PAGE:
ROME (Reuters) - Allies of Silvio Berlusconi stepped up their threat on Tuesday to bring down Italy’s government if center-left lawmakers refuse to delay hearings over expelling him from parliament.
A cross-party Senate committee, which is deciding whether Berlusconi should be barred from the upper house following a conviction for tax fraud last month, resumes talks at 8.00 p.m. (1800 GMT) after an initial meeting on Monday.
The billionaire former prime minister’s People of Freedom party (PDL) accused its coalition partners in the center-left Democratic Party (PD) of “an act of war” by insisting on going ahead swiftly with the hearings.
“We are appalled by the attitude of the Democratic Party,” PDL secretary Angelino Alfano said in a Facebook post. “They prefer to bring the country to its knees just to eliminate their historic political enemy via judicial means.”
Even before the committee meeting had properly begun, arguments broke out between the main partners in center-left Prime Minister Enrico Letta’s cross-party coalition, with PDL members proposing an immediate delay until an appeal to the European Court of Human Rights can be heard.
The PD, which has the largest number of members on the 23-member committee, accused the center right of delaying tactics and intends to vote down three motions to delay the hearings.
With Italy straining to contain its 2 trillion euro public debt, the Berlusconi imbroglio has also hobbled efforts to reform the euro zone’s third largest economy, causing worries that extend well beyond its own borders.
Renato Brunetta, floor leader of the PDL in the lower house, said that if the left and the anti-establishment 5-Star Movement maintained their opposition, the fragile coalition formed after February’s deadlocked parliamentary elections would fall apart.
“If the Democratic Party and Grillo’s people decide this evening to vote against the proposals, the Democratic Party will bring down the Letta government,” he told RAI state radio.
Berlusconi, convicted by Italy’s top court last month of being at the center of a vast tax fraud conspiracy at his Mediaset television empire, could not be expelled without a full vote on the floor of the upper house.
But he in any case faces banishment from front-line politics for at least a year after the court sentenced him to a four-year jail term that was then commuted to one year under house arrest or in community service.
Berlusconi, who has maintained a low public profile for more than a month, is due to meet PDL lawmakers on Wednesday.
Whether a government crisis would necessarily lead to new elections is unclear, given President Giorgio Napolitano’s reluctance to send Italy back to the polls.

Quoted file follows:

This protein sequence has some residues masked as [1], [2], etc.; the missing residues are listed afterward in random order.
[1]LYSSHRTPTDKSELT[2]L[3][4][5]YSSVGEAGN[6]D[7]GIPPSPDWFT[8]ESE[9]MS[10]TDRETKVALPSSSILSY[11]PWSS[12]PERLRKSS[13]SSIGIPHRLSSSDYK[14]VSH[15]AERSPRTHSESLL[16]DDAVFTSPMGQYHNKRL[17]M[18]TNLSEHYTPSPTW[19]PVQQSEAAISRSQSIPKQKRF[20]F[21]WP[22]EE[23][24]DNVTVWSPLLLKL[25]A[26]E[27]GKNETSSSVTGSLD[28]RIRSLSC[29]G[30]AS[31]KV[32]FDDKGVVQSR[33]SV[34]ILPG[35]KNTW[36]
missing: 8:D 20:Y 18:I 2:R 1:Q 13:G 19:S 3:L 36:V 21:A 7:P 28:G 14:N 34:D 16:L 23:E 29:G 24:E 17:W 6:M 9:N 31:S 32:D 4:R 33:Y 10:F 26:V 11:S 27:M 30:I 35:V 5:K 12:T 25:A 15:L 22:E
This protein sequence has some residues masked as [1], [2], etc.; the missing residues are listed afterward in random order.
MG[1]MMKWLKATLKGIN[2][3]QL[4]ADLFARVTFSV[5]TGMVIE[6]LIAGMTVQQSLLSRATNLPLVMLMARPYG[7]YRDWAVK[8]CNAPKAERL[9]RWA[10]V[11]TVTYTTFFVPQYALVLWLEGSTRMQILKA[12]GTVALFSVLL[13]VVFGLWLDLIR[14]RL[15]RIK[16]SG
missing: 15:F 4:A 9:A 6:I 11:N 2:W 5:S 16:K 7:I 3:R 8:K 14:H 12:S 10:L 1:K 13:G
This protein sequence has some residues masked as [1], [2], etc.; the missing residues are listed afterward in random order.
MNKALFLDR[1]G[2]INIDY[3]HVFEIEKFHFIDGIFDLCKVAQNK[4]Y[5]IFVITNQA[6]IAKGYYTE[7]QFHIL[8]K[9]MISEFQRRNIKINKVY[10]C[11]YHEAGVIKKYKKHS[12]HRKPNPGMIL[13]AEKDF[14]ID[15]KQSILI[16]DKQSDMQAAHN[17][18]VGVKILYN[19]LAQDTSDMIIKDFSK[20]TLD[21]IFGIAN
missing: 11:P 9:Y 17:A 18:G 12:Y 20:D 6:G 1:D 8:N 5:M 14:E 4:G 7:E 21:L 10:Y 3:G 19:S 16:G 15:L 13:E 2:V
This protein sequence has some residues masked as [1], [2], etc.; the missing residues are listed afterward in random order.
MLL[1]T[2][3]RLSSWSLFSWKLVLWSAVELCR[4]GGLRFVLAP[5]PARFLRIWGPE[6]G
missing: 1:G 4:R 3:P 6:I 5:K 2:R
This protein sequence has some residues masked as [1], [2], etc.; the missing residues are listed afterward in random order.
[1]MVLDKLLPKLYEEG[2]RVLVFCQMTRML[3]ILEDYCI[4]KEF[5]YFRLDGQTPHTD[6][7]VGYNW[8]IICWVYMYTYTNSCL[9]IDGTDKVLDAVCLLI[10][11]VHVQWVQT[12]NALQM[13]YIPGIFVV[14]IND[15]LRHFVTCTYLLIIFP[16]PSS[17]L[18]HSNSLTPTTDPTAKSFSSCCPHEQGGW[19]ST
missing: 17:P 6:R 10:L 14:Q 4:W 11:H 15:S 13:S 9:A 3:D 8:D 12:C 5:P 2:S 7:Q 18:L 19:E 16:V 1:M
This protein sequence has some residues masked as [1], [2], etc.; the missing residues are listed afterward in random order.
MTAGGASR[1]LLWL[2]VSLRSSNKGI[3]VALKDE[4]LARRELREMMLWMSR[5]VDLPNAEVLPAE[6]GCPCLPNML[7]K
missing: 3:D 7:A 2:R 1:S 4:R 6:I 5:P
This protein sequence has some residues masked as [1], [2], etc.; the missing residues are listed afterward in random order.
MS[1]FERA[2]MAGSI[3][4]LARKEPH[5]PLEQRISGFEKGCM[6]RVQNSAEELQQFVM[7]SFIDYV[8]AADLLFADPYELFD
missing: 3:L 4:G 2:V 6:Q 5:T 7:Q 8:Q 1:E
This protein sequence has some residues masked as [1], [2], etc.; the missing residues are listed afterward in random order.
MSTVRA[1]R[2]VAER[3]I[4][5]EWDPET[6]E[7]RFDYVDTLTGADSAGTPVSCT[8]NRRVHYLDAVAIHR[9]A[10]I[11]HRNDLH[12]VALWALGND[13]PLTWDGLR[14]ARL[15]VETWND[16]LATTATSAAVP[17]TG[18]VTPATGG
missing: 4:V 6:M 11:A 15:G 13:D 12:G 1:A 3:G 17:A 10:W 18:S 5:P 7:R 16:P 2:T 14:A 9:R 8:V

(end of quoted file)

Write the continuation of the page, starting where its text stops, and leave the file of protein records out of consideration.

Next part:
If the PDL makes good on its threat, Napolitano could try to oversee the creation of a new government formed around the PD with the support of dissidents from the center right or 5-Star.
Berlusconi’s own party remains divided between hawks pressing for a showdown with the PD and more moderate elements and executives from his business empire who fear that the party risks isolating itself with no guaranteed payoff.
“The people from Berlusconi’s business are telling him that bringing the government down and causing new elections would be a big blow for them,” one PDL lawmaker on the party’s moderate wing told Reuters.
With the European Central Bank pledging to step in to prevent bond market turmoil of the kind which threatened Italy at the height of the euro zone debt crisis in 2011, financial markets have shown no signs of panic.
But Italy’s borrowing costs have crept up over the past few weeks and an auction of mid-term bonds on Thursday will be closely watched for any signs of investor nerves.
On Tuesday, Spanish government bond yields fell below Italy’s for the first time in 18 months as worries over the political standoff hit sentiment.
Although there have been faint signs of improvement after some two years of recession, data on Tuesday showed the economy still far from recovery.
Bank of Italy Governor Ignazio Visco said the decline in output should end in the next few months but he warned that the any recovery could be at risk from the political instability.
However, despite a chorus of warnings from bodies ranging from the European Commission to the International Monetary Fund that Italy cannot afford political chaos, parliament has been absorbed for weeks in the details of Berlusconi’s legal woes.
The center right maintains that Berlusconi is the victim of leftist magistrates and says the so-called “Severino law” under which he could be expelled from the Senate cannot apply in his case because it was only passed last year, after the events over which he was convicted.
His appeal to the European Court of Human Rights is aimed at having the law declared inapplicable but it would be several months before the court would be ready to reach any decision.
Additional reporting by Paolo Biondi; Editing by Robin Pomeroy